Good Morning America (GMA) did a profile on two biological boys that were dominating women’s high school track in Connecticut, and the profile featured an upset mother that expressed concern over them competing against women. Molloy pointed to comments made by the upset mother that GMA interviewed.
“Good Morning America’s profile of trans runners Terry Miller and Andraya Yearwood featured an upset parent as an authority, even though it was clear that she didn’t have all the facts on the girls’ transition and participation,” Molloy wrote, likely referring to runners’ undergoing procedures to suppress their testosterone levels. (RELATED: Here’s What American’s Think About Transgendered Athletes In Girls Sports)
Molloy completes her article by endorsing one-sided journalism and discouraging different perspectives.
“Journalists should take into account how their words could be used to reinforce ignorance,” Molloy continues, adding: “And reporters should ask themselves why they’re quoting someone’s opinion about a fact and whether that helps or hinders overall public understanding. By shaping public perception, they also shape policy.”
It is common journalism practice to include all comment from all sides of a debate, in publishing this piece, the CJR, a self-proclaimed media watchdog, discouraged what used to be a pillar of journalistic professionalism. (RELATED: Transgender Athletes Wreak Havoc In Women’s Rugby)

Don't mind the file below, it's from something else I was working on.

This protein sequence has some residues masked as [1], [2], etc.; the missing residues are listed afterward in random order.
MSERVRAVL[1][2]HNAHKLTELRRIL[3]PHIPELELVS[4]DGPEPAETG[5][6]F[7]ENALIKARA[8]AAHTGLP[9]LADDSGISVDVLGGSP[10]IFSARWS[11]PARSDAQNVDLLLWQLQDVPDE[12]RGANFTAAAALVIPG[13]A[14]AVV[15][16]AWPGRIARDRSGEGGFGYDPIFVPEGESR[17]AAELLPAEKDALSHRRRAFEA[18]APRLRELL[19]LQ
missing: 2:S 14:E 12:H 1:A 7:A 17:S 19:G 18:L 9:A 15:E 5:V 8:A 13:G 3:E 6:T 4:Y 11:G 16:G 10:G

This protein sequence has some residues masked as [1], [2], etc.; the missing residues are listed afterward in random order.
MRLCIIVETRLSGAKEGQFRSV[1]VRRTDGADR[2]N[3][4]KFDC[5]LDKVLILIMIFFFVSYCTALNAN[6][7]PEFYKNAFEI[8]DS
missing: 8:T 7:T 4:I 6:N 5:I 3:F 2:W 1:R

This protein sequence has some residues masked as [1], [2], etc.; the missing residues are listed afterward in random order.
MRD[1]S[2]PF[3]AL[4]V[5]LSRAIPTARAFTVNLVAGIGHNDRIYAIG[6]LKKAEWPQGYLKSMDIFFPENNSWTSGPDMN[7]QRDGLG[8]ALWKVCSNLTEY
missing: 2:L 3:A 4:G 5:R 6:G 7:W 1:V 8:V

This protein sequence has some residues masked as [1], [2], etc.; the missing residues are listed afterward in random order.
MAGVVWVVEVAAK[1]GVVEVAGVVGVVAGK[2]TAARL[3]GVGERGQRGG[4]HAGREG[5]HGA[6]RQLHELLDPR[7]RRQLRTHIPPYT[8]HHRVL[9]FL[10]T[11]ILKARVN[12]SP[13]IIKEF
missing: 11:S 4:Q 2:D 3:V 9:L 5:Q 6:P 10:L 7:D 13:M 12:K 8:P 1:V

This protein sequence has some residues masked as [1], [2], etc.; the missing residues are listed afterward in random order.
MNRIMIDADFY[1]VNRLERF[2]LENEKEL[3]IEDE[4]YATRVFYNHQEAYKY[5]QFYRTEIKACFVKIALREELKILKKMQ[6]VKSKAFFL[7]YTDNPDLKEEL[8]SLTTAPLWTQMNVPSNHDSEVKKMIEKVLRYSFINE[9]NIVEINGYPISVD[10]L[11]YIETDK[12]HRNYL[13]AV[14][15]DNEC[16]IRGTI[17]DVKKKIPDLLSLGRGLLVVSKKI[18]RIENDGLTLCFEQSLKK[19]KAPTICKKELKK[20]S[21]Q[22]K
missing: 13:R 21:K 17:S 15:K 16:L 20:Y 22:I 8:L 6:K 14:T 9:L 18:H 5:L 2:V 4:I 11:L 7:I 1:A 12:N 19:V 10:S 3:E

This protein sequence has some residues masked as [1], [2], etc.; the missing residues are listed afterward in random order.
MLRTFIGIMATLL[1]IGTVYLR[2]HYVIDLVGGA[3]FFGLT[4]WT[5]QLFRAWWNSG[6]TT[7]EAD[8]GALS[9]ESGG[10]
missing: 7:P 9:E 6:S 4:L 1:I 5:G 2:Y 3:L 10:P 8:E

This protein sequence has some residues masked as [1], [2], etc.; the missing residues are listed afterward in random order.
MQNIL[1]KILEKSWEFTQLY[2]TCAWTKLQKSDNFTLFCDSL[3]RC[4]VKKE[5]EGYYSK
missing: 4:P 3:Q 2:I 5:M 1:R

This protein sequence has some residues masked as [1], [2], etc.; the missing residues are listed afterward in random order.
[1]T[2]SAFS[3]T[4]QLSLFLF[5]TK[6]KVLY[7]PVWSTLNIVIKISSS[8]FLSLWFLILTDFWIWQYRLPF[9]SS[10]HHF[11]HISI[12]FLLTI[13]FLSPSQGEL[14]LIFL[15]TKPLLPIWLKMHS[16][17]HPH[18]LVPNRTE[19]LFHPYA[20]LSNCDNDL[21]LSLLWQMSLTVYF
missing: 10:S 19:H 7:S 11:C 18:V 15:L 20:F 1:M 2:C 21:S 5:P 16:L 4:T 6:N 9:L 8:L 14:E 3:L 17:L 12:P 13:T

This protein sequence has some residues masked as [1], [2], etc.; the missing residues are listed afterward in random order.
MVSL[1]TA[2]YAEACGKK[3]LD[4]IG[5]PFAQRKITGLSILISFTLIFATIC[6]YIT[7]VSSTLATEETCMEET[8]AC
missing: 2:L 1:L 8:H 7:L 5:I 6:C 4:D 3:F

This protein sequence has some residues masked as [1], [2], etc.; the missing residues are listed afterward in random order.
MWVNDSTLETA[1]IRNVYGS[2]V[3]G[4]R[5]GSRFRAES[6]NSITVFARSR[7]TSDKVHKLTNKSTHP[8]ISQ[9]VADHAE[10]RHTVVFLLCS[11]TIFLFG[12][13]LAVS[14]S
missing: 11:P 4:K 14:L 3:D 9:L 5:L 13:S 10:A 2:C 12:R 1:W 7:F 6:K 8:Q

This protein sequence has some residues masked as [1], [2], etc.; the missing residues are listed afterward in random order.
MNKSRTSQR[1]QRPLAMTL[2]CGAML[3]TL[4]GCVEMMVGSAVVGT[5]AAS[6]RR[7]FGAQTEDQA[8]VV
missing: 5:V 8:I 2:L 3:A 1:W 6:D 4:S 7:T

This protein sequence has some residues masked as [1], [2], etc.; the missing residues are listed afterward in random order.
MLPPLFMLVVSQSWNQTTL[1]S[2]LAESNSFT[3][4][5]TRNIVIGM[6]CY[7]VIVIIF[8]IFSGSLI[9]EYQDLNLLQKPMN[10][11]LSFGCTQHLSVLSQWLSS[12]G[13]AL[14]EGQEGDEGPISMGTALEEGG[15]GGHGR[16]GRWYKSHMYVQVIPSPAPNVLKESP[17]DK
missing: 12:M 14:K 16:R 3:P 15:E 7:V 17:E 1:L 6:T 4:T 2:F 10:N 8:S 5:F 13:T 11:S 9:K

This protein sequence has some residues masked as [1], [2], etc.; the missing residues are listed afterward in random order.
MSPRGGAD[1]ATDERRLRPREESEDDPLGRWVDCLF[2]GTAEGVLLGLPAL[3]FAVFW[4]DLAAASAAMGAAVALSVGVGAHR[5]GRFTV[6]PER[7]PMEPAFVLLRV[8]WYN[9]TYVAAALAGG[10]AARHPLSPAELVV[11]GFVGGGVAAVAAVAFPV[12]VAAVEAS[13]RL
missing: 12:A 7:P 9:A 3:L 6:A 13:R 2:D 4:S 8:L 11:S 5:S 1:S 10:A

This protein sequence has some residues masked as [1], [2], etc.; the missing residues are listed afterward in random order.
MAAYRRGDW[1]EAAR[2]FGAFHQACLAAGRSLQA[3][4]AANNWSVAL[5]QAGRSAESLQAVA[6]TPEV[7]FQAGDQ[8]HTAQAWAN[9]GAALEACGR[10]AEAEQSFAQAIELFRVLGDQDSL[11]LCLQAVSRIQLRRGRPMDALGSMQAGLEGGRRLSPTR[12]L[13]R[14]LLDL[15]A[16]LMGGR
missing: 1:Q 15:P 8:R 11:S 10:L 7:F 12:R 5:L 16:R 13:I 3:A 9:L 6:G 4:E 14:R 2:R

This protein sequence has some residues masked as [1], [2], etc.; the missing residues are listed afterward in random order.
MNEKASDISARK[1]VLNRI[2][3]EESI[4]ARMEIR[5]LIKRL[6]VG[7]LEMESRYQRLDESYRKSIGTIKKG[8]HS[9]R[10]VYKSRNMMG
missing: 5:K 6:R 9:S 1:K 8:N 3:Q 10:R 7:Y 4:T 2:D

In June 2019, the CJR published an article from Jared Holt, a writer for People for the American Way, a liberal activist organization. In it he claimed to debunk a study conducted by Eoin Lenihan that found a close relationship between several journalists and Antifa. Lenihan published a piece with Quillette with his findings. (RELATED: DC Antifa Leader Charged With ‘Ethnic Intimidation’ Related To Attack On Marines)
Based on emails that were previously obtained by the Daily Caller, Holt left out a lot of pertinent information that Lenihan offered and failed to report the entire truth.
In an email to Holt, Lenihan said that he shared “our scripts, datasets, and snippets of our full study” with other journalists and Quillette. Holt reported that Lenihan “shared ‘snippets’ of his work with journalists to support his claims.” It was unclear in Holt’s article that Lenihan shared his data with Quillette, according to previous Daily Caller reporting.
Lenihan also explained in an email to Holt his career and educational background, which was also not mentioned in the CJR article.
“Alongside my doctorate I have been investigating left and right extremism since 2016. In 2016 I was hired by a left-leaning charity to create a set of curriculum documents for educators that present interventions for those at risk of drifting into online far-right extremism,” Lenihan said.
“At the moment I am involved with a research centre into far right extremism and I am designing a platform for their curriculum documents. I also study the far left. Antifa specifically. I have been interested in them since 2018 when I spoke on the topic at the Konrad Adenauer Stiftung in Berlin.”
In the email exchange between Hold and Lenihan, Holt said “I’ll include your responses in our article,” after Lenihan described his career, but never included this response in his article. (RELATED: Revealed: Antifa Leader Relied On Anonymity To Push Radical, Violent Communist Agenda)
CJR, in its attempt to shape “the ideas that make media leaders and journalists smarter about their work,” is encouraging a kind of one-sided journalism that abandons traditional journalistic practices in favor of narratives massaged by liberal activists. In each of these cases, the CJR has been working directly with liberal activist groups. The only question is, how long can they still claim to be a neutral professional watchdog?